The Walrus has an educational mandate and is invested in the idea that a healthy society relies on informed citizens. Every year, The Walrus Fellowship Program trains emerging journalists and media professionals in the art and science of fact checking, editing, and the production process as well as gaining a keen understanding of nonprofit management. This program exists to nurture and develop the next generation journalists, editors, and storytellers who have the skills to produce well-researched, trustworthy, and fact-based journalism.
The fellowship program is made possible by the generosity of individuals, foundations, and companies that are invested in training tomorrow’s reporters, editors, and storytellers. We thank the following philanthropists and companies for their investment in the future of journalism:
- Birks Family Foundation
- Cannonbury Foundation
- CIBC Foundation
- Chawkers Foundation
- Justice Fund
- Journalists for Human Rights
- Power Corporation of Canada
- McLean Foundation
- TD Bank Group
- Meet the Fellows
- Where Are They Now?
- Current Opportunities
- Partner with Us to Secure the Future of Journalism
Meet the Fellows
The Justice Fund Writer in Residence (2023)
Connor is an award-winning writer, editor, and twin based in Toronto. Before first joining The Walrus as an editorial fellow in late 2020 , he served as an associate editor on the Life and Perspectives desks at HuffPost Canada (RIP). His work has appeared variously in the Globe and Mail, The Face, Canadian Art (also RIP), and, among others, Vice, where he was an editorial intern in 2018. Additionally, Connor is a contributing editor at the UK-based Dazed magazine, where he writes long profiles of artists. You can find him haunting little coffee shops or at the library, the Paradise Theatre, or @nopecon on X.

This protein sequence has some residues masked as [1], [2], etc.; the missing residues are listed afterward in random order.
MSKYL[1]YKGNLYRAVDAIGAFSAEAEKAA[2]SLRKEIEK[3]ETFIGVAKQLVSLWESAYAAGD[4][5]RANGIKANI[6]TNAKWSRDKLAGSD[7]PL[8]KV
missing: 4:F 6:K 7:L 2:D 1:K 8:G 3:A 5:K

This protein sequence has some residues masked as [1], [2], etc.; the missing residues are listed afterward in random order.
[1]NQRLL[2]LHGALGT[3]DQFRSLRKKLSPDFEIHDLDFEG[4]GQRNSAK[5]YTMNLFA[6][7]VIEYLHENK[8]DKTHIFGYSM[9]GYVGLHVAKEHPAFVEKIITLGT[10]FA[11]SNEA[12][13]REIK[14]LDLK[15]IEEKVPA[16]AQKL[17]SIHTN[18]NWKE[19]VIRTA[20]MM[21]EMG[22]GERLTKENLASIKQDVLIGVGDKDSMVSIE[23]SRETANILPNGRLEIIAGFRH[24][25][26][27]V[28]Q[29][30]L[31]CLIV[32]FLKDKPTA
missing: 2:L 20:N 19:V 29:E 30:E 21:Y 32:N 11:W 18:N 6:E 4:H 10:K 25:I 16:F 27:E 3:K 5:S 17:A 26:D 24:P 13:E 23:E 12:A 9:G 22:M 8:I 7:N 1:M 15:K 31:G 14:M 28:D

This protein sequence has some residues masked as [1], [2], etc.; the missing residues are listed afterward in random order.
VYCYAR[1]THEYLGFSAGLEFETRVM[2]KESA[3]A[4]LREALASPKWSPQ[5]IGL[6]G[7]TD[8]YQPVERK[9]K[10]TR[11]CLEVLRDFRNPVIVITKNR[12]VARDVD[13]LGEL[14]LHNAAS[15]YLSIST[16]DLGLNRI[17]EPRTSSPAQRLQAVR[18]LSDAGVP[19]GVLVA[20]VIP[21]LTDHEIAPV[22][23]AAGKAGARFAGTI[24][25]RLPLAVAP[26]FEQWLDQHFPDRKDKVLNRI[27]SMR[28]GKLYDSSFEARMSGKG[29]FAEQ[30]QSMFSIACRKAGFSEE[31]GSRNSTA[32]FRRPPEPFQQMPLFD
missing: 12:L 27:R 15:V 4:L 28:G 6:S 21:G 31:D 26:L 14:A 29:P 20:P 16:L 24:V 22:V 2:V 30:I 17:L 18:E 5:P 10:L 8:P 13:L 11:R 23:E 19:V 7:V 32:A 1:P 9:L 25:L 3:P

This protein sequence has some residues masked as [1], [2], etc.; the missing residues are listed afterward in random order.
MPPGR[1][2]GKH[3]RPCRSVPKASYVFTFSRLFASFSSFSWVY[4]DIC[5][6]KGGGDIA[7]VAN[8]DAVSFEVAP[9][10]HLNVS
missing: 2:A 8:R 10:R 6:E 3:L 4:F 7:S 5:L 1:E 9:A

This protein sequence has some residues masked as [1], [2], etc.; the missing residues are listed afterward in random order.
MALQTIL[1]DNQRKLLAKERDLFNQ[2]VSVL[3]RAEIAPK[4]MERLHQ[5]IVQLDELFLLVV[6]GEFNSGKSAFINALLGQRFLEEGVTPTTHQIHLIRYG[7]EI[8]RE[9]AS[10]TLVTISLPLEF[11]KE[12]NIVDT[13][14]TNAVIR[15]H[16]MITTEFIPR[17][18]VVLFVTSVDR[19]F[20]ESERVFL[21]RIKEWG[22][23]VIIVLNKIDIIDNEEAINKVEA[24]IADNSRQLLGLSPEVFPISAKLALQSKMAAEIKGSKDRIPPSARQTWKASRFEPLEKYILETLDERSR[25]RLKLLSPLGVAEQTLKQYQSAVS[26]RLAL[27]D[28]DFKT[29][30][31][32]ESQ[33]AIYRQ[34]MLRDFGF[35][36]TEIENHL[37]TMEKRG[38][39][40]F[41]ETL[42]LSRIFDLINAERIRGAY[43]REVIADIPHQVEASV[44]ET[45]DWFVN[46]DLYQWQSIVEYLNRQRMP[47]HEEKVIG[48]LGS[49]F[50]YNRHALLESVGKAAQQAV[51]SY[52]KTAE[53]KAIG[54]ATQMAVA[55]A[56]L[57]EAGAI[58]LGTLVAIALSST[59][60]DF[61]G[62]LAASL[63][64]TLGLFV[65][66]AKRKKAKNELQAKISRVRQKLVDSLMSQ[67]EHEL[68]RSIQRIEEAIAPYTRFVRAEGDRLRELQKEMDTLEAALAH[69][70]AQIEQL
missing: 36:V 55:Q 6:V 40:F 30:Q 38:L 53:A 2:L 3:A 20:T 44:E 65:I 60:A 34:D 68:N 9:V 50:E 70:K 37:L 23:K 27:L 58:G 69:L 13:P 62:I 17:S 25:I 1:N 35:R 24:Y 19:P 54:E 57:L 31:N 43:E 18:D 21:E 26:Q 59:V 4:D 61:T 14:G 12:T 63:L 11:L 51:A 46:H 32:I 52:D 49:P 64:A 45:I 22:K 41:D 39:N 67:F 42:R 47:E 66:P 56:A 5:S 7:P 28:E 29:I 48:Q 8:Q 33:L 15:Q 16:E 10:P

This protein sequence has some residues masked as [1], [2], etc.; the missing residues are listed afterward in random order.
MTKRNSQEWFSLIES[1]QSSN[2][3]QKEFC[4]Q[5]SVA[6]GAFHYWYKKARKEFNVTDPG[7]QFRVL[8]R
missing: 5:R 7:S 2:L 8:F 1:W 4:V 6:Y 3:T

Power Corporation of Canada Senior Fellow
Mashal Butt is a fact checker and journalist. She has fact-checked and copy-edited for The Canadian Encyclopedia, Toronto Life, Maclean’s, and Chatelaine, among other publications. Before first joining The Walrus as an editorial fellow in 2021 , she worked on investigations for the Investigative Journalism Bureau and the Global Reporting Centre and did social justice reporting for The Tyee. She holds a master’s in journalism from the University of British Columbia’s School of Journalism, Writing and Media and has an unhealthy obsession with her favourite soccer team.
Canadian Race Relations Fellow
Colby Payne is a journalist based in Vancouver, with prior experience in communications and education. She holds a bachelor of arts in English literature and Russian from the University of British Columbia, where she was a senior staff writer for the Ubyssey.
Mihika is an Indian cultural journalist who writes about mental health, South Asian diaspora, film and television, and digital culture, among other things. She has worked in newsrooms in India, U.S., and Canada and her work has appeared in The New York Times, Hyperallergic, Chatelaine, The Georgia Straight, Architectural Digest, Vice, and more.
Dhriti is a journalist and fact-checker based in Toronto. Before joining The Walrus, she spent a year reporting on education, culture, urban affairs and business for the Toronto Star. You can find more of her work in Maclean’s, The Local, Exclaim! and This Magazine, among others.